HPI Nitro Monster King

Get in the waaaaaay back machine and come with me, 20 years ago, Rose Cottage Inn on the Monaro highway, the second Sunday of every month.

Tamiya Frog

Here you would find me and dad setting up a rickety old cards table and crappy fold up chairs, pulling a car battery out of the boot of the car connecting some wires to it then to another smaller battery. I would then be carefully removing a small 1:10 scale buggy from the boot, in the early days a Tamiya Frog then later a Tamiya Hornet and a Tamiya Hotshot. Checking the battery level of the stick (then later, wheel) radio control unit, chatting with friends, selling my home made battery eliminators, eating terrible half cooked hotdogs from the Inn and finally putting my charged car on the starting line, ready to race.

Hornet

I was pretty good too, in the early days due to the quick reflexes, some driving tips from dad  and enthusiasm of youth and in the later days to sponsorship I managed to secure from a hobby shop (Zanter Hobbies, Google has failed me in finding any trecent trace of them except for this) my car and I were competitive and I still have a box of trophies in the shed to prove it. Unfortunately, despite the sponsorship, skill and enthusiasm the hobby got away from me as more and more adults and their full time jobs and full time salaries joined in, spending more and more money on much more expensive cars than I could afford put me out of competition, the hobby had ceased to be fun and turned in to a business.

Hotshot

Since then I haven’t really kept up with RC technology but have occasionally gone to watch the weekend races hosted by CORMCC Club in Canberrra and casually look at hobby shops to see what sort of cars people were racing/driving these days and it wasn’t hard to tell that the trend which began when I stopped racing has continued and grown since then.

From my little research on local forums and the CORMCC site the racing scene is just as big as it was back in my day, we would regularly get 20-30 racers out on an average day and by the looks of the results page on the CORMCC site they get about the same. The main difference being that back when I was racing there was only really one class of car available, 2WD or 4WD electric 1:10 scale. These days the classes seem split between 1:8 electric, 1:8 Nitro, Buggies and Truggies, and then there is a whole different set of racers for on-road electric, nitro or drift. As far as I can tell Nitro Buggies are the most popular format and a little more research reveals that the average budget for a race competitive buggy would be close to $2000! ….and I thought it was expensive back when I was making my own electronics and buying drive shafts from guys cutting them on a lathe in their garage….crikey!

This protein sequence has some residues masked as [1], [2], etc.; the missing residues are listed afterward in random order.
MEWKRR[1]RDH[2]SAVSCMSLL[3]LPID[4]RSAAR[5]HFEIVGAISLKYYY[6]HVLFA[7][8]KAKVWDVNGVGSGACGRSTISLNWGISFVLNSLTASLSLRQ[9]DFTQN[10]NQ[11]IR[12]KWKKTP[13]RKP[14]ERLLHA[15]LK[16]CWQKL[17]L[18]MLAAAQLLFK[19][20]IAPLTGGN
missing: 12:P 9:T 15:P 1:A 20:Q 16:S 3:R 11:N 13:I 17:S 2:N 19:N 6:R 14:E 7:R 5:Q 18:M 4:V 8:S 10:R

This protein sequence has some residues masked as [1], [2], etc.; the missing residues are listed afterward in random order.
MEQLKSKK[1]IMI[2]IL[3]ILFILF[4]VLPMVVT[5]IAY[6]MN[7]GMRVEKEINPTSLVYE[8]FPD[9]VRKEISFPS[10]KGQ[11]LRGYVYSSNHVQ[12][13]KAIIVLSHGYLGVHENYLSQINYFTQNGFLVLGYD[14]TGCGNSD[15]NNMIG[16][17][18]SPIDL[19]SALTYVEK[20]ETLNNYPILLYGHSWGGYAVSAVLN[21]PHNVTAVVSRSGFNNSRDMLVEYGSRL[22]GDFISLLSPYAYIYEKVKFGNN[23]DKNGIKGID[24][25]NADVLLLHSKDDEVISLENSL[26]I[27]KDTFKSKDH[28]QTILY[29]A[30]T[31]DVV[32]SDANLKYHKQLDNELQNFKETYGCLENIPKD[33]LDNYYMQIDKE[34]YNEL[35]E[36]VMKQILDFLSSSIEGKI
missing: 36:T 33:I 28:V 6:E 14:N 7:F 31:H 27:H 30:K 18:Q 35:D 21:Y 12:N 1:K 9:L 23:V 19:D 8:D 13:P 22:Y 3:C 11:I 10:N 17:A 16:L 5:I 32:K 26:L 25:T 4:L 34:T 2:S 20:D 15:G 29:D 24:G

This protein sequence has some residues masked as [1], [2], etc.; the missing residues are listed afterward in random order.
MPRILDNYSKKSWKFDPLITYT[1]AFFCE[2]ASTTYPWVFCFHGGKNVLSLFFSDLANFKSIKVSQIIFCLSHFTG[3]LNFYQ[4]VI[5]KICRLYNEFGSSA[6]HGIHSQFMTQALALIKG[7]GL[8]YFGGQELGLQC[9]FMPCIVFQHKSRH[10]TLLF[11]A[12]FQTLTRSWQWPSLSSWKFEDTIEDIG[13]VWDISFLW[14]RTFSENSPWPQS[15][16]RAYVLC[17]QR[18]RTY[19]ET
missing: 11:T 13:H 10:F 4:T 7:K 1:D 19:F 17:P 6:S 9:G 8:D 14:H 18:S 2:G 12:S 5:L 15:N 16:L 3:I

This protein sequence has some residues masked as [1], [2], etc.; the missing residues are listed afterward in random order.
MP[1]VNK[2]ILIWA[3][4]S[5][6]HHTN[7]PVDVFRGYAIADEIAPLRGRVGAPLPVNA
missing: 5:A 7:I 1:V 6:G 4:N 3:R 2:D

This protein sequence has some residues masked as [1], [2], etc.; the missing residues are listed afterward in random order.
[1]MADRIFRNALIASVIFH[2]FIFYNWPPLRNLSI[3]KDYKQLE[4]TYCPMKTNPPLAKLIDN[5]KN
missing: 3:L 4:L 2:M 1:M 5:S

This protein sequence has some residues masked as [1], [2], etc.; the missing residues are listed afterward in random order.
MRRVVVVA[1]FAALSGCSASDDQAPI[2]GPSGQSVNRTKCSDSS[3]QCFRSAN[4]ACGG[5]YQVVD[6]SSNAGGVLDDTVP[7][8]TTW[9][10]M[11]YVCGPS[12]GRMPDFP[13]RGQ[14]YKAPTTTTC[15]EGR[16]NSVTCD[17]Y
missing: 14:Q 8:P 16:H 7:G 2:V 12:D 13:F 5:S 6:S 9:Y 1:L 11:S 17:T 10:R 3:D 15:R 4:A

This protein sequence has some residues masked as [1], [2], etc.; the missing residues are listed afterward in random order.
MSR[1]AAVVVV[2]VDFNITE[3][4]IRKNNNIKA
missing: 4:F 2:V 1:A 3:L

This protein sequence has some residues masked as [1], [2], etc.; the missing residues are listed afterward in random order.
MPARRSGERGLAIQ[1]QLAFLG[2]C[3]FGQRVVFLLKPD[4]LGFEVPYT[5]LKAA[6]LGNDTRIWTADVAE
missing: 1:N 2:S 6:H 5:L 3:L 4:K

Just before Fathers Day a friend sent me a link to some cheap RC helicopter a friend of his has bought from RC Hobbies, and while I wasn’t terribly interested in the helicopter I ended up browsing around the site and found this RTR (Ready to Roll) HPI Nitro Monster King, the perfect fathers days present.

I figured for $200 I’d get a fully assembled nitro monster truck ready to drive out of the box, this includes the engine, radio unit and almost everything else you need to get driving, little did I know it needed an additional $150 worth of batteries, fuel, glow plug ignitor, charger and other accessories but it was still a good way to get back in to the hobby, so I figured.

Here’s the beast in the flesh, after going through the quite extensive run-in procedure I am yet to complete the engine tuning process but these are well documented so hopefully I’ll have it fully tuned and ready to belt around the back paddock in no time.

HPI Nitro Monster King

The next stage in the master plan is to get on the ride-on and mow out a track in grass, then carve out a track in the dirt complete with jumps and other monster truck appropriate obstacles (not alpacas).

In the back of my mind buying this truck was mostly to see if driving was still fun (it is!) and if Alex would like it (he does!) with the ultimate aim being that I would eventually be able to buy a competitive buggy (electric or nitro, I’m undecided) and go racing again, giving us something to do together much like my dad and me did all those years ago.

Now that I’m one of those adults with a full time job and a full time income I can go back and have my revenge on the hobby which cast me aside all those years ago, finally, MU HA HA HA *cough* *cough*.